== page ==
The Champions League semi-final draws are now complete, and Bayern Munich will face Real Madrid in one leg, with the other matching Chelsea with Atletico Madrid. While it’s not certain that the four best teams in Europe have qualified for the Final Four, there can be little argument that this quartet are certainly the most deserving.
The most visible storyline emerging from the draw concerns the fate of Atletico Madrid’s goalkeeper Thibaut Courtois, the Belgian prodigy playing for Atleti temporarily – or not – while waiting to assume Petr Cech’s Chelsea mantle. The loan agreement between the two clubs did not explicitly state that the player would be allowed to play against his parent club, meaning his appearance against the Blues would incur a €3 million “penalty fee” per match, an amount far in excess of what Los Rojiblancos’ balance sheet could justify.
It is still unclear as to whether the youngster will be able to play in the quarter-finals, but a ruling today from UEFA seems to strikes positive chords for both Atletico and Courtois. Despite the inevitable (and potentially legally justifiable) clamour that will emerge from West London in response, this is the best solution for the competition.
Courtois has become such a factor for his proxy team that robbing Atleti of his presence would lessen the competition’s status as the world’s most elite football league. Courtois has featured so heavily in his three years at Vicente Calderon that employing his understudy would greatly de-harmonise defensive understanding – a key factor in coach Diego Simeone’s tactics – and rob the side of some morale simply due to their not having one of the world’s top handful of goalkeepers available. Atleti would certainly still be capable of winning the tie, but it would be far more difficult.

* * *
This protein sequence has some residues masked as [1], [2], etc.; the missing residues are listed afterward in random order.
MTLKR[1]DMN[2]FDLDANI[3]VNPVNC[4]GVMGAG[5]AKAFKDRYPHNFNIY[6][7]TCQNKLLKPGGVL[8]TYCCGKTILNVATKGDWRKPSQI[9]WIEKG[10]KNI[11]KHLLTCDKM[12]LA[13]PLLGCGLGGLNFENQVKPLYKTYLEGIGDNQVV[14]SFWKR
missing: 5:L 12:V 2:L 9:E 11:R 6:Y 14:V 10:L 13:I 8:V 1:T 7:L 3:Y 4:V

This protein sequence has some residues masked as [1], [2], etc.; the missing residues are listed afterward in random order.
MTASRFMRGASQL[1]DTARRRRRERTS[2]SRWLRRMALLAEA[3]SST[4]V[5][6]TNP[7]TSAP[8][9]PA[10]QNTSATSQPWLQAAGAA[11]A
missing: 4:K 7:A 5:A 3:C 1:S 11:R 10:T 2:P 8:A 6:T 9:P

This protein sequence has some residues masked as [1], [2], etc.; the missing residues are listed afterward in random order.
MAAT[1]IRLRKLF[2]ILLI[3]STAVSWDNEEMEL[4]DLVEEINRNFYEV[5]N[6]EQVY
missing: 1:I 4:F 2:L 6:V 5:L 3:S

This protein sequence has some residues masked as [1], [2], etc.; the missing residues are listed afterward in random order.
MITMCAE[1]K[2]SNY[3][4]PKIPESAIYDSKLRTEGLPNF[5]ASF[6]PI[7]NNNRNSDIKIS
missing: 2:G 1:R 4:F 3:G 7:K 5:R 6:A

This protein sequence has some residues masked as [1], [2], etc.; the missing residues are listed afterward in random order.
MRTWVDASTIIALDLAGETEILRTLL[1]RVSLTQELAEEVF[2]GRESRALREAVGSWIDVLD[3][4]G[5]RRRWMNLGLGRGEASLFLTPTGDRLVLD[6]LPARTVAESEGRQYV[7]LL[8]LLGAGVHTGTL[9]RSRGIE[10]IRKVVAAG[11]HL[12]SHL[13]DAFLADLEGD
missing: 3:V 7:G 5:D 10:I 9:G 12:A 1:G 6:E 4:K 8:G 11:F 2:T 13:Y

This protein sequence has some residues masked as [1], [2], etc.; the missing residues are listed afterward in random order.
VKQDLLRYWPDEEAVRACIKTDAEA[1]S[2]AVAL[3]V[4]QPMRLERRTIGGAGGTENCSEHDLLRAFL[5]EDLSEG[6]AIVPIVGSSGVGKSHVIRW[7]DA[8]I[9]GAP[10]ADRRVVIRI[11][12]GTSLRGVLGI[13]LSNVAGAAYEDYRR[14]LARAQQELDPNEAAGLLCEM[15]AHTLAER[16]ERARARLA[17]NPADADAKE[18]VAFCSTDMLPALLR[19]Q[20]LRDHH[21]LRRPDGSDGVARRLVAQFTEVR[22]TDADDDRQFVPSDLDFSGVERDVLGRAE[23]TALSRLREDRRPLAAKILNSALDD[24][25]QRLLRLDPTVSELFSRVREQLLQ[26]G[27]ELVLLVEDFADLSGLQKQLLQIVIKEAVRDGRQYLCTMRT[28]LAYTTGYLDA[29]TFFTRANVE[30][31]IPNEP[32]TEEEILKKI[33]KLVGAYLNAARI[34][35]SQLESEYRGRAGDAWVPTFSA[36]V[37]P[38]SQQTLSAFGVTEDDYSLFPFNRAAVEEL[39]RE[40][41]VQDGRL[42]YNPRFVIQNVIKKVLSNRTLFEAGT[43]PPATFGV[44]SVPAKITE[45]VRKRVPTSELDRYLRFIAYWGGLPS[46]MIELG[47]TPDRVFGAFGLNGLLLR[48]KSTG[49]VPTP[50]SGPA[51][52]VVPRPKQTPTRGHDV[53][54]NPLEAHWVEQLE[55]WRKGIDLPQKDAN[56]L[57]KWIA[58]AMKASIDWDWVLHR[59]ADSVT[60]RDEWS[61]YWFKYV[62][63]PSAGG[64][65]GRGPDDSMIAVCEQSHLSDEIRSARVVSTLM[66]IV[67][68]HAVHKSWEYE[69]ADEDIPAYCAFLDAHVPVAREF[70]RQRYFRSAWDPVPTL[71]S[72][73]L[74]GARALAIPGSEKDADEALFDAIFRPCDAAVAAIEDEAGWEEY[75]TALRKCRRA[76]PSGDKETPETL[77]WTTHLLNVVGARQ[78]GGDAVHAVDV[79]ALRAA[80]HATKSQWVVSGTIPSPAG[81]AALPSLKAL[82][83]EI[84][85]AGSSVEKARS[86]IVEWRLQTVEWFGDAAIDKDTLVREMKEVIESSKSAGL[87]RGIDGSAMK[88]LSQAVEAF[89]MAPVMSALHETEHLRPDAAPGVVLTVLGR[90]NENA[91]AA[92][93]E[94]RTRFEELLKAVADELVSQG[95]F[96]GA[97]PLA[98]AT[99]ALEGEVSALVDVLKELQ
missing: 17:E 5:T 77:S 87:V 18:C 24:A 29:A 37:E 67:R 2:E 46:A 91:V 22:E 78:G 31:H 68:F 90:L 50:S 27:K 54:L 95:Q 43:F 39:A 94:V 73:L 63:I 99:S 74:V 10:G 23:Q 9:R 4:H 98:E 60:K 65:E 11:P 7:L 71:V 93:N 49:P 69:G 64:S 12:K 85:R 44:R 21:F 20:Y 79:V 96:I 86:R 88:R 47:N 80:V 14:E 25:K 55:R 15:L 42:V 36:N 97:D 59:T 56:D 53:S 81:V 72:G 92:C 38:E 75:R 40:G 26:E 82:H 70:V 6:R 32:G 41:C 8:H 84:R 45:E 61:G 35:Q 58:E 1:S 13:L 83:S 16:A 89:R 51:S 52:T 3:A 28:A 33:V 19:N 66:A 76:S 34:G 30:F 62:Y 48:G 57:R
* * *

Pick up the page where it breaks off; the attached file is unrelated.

Were Chelsea to win without facing Courtois, it would be a hollow victory, a defeat of a team minus one of its key components. Any legal challenge made by the Blues would be an attempt at slanting the balance of the tie in their favour – which they have every right to do – but would nonetheless seem unsporting. But no matter what the context, a larger organization using legal intricacies to minimize their smaller opponents’ chance of victory just doesn’t smell good.
Chelsea have more money than, well, just about everybody. Atletico Madrid employ a goalkeeper on loan from a more prosperous club because he was the most cost-effective option they could find. The club couldn’t afford to replace Manchester-bound David De Gea with a goalkeeper of similar quality permanently, and thus were forced to rely on the loan market.
|Mendeleev Tank, courtesy wikipedia|
The situation has worked wonderfully well for all three parties: Atletico obtained a potentially world-class keeper, Courtois got ample game time and developed into one of the world’s best, while Chelsea allowed another club to turn an asset into one far more valuable while also earning back a significant chunk of his transfer fee. To further encumber Atletico by legally challenging UEFA’s ruling is their right – but would also turn Abramovich’s behemoth further into a faceless corporate victory tank.
Having the superior financial resources to purchase Courtois in the first place is one thing – bully for Chelsea FC. To then further use that stash to inconvenience opponents who just don’t have the same fiscal means begins to look a little antisocial.